Quantcast Some Cattle Feed Supplements Reduce Forage Intake and Digestibility

Sponsors







Author Topic: Some Cattle Feed Supplements Reduce Forage Intake and Digestibility  (Read 3965 times)

Offline Farmer John

  • Newbie
  • *
  • Posts: 6
  • Karma 1
    • View Profile
7/97 BOZEMAN -- Montana stock growers face a strange "Catch 22." Montana range forage can become deficient in protein and energy by mid-summer, leading to a need to feed supplements. However, studies show that some supplements may reduce both forage intake and digestibility.

The effect of the range quality drop in late summer can be significant. In one study in the Northern Great Plains, yearling cattle that had gained three pounds a day from mid-May to mid-July were reduced to an average of two pounds or less per day average weight gain for the whole summer.

Low weight gains after Aug. 1 are not only the result of inadequate nutrients in the forage.

"Studies have shown that grain-based supplements have reduced forage intake and digestibility to such an extent that there was no benefit from supplementation," says John Paterson, Montana State University Extension Service beef specialist.

Supplements can stimulate a change in the microbes in the cattle rumen, says Paterson. The microbes in the rumen that do a good job metabolizing grain-based supplements are not the same microbes that work best digesting fibrous forage. By favoring the microbes that do well with supplementation, those that do the best job on forage may be reduced.

Patersons comments on grain-based supplements referred to a two-year study by Elaine Grings, Bob Short and Ron Heitschmidt of the USDA-ARS at Fort Keogh near Miles City. Their 1986-87 study showed that after about Aug. 1, weight gain by steers on range fell dramatically, with some steers losing weight. Their presentation at Aprils Montana Livestock and Nutrition Conference pointed out that studies in the 1990s did not support studies from the 1980s showing that protein supplementation of yearling steers improved production efficiency.

"With conditions and study results differing this much, cattle producers will need to consider varying their use of supplements and/or changing their grazing strategy to match conditions," says Paterson.

"When ranchers believe they have a potential deficiency, they need to follow a logical approach to determine what is deficient," he adds.

He recommends that they have forage tested for energy, protein and even minerals.

If producers find that their range forage quality after Aug. 1 is deficient in most years, they need to consider different types of supplements and a different grazing strategy, he says.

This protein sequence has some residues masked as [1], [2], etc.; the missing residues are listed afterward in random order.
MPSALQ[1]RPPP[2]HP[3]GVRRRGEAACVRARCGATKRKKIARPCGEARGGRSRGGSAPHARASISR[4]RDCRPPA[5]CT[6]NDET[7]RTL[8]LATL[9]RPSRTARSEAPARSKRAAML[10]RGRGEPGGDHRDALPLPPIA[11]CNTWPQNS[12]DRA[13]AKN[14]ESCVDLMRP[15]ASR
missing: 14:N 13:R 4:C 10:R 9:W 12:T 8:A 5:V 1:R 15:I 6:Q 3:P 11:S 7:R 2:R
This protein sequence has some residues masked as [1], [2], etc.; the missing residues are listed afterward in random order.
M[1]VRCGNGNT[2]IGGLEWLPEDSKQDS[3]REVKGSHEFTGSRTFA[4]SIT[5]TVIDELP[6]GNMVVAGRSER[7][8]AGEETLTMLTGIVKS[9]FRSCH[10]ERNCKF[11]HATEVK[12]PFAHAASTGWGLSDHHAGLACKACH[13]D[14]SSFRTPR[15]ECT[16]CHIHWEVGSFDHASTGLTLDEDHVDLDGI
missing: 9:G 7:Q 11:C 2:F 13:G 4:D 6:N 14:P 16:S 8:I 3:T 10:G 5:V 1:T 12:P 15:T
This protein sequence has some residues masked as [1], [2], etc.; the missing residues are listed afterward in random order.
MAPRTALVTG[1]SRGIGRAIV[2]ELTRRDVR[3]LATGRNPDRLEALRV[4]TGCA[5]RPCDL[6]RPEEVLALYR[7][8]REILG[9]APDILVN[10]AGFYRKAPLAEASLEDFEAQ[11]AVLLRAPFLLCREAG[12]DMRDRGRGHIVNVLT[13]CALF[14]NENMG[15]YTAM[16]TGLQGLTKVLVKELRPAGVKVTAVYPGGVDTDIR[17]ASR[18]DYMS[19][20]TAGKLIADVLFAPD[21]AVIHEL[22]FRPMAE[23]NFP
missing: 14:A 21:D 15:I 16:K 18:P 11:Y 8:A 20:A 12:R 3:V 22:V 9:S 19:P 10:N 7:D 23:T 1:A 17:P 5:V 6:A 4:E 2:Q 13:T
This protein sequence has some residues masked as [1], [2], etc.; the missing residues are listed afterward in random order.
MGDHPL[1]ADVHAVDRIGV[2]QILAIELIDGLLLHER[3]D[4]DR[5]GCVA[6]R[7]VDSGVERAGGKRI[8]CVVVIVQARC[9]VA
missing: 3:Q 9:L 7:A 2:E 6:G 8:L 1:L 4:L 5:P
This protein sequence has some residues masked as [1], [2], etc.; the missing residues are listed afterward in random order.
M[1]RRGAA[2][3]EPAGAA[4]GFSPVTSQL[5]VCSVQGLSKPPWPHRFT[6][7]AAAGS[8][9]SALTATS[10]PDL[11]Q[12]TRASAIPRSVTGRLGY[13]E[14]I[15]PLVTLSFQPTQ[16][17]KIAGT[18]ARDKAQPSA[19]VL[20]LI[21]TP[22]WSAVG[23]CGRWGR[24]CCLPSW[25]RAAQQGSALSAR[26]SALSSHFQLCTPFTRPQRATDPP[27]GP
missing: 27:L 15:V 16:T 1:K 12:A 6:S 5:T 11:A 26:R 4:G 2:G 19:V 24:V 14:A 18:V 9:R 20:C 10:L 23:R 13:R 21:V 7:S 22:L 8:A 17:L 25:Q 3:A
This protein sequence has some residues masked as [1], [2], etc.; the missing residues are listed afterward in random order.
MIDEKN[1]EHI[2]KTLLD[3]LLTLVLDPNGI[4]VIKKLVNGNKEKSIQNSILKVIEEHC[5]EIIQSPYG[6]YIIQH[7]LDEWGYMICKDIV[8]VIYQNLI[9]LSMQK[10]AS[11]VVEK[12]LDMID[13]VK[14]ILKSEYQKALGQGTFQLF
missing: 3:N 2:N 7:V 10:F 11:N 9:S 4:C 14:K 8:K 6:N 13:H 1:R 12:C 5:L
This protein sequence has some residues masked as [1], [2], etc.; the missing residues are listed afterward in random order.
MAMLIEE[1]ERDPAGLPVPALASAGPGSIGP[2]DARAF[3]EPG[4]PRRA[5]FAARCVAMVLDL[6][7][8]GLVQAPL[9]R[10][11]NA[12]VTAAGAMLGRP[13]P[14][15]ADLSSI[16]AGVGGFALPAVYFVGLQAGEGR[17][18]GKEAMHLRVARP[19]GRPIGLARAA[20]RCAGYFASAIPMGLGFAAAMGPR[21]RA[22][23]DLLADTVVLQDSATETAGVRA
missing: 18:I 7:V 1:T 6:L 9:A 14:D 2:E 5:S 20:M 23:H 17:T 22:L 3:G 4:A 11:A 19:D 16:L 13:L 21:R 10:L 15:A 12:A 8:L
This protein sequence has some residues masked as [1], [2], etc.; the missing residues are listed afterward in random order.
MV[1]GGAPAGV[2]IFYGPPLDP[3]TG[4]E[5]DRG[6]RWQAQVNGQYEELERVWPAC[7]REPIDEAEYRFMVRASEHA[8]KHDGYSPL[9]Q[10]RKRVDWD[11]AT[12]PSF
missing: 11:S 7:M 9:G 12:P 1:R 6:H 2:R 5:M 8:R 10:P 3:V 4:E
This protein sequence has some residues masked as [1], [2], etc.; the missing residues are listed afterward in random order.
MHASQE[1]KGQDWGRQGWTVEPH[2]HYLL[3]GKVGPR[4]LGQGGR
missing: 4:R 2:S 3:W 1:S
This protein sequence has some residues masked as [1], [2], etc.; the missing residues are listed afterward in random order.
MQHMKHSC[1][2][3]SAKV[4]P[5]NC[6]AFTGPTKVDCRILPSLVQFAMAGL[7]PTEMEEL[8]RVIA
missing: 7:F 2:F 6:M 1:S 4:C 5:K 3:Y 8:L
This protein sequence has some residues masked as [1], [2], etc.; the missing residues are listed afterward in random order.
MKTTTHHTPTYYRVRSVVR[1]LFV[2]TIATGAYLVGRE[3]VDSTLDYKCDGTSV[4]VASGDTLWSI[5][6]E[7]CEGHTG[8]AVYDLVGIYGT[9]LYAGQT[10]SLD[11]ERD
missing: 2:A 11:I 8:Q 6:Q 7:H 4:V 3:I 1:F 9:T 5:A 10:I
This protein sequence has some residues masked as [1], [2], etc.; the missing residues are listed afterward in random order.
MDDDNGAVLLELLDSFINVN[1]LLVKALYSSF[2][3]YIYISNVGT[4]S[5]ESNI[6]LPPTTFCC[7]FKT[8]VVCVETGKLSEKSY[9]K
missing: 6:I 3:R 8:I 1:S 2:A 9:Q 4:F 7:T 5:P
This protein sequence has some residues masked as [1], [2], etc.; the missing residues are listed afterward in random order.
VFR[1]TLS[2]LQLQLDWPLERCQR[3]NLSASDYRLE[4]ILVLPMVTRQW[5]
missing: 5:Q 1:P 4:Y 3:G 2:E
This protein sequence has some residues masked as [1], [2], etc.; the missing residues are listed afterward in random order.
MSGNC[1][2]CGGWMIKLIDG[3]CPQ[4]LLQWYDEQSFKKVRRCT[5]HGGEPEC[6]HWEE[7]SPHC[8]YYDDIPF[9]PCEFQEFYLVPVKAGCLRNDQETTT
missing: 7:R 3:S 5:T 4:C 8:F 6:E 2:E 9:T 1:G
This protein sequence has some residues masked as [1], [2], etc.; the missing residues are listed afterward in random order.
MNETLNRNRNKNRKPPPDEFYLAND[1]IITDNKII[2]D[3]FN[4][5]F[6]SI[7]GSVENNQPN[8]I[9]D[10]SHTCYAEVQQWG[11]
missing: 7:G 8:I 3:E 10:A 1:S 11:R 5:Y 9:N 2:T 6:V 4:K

There are excellent mineral supplements on the market, says Paterson, which probably need to be fed with protein and energy supplements to be effective. Another option might be to change grazing strategy to try to get more beef produced from existing resources.

"One approach might be to use what is called an intensive early stocking strategy," says Paterson. This involves stocking pastures heavily early in the summer when forage quality and quantity are high and then removing the cattle when nutrient supplies begin to limit animal growth.

"Results from Fort Keogh showed that beef production per acre was increased by an average of 24 pounds or 63 percent over season-long grazing," says Paterson. This was so even though weight gain per steer tended to be lower using an intensive stocking system. Because of this contrast, producers will hear differing economic evaluations of intensive early stocking depending on whether the evaluation is based on production per acre or production per steer.

Offline Austin

  • Moderator
  • County Champion Poster
  • ******
  • Posts: 857
  • Karma 143
  • In loving memory of Cathy
    • View Profile
    • Steer Planet
Thank you for posting Farmer John. It was an excellent article.
austin

Offline kcr2304

  • Newbie
  • *
  • Posts: 1
  • Karma 0
    • View Profile
Re: Some Cattle Feed Supplements Reduce Forage Intake and Digestibility
« Reply #2 on: April 01, 2009, 08:36:20 AM »
AS in the present days people are not taking healthy food items which are very good for health as they are taking fast food items which don't give any kind of improvement to your health. People must food containing more calcium's and vitamins which could keep your body strong. Unlike most supplements, these products are made from organic foods, not synthetics. Visit the Naturally Nova Scotia website for more information.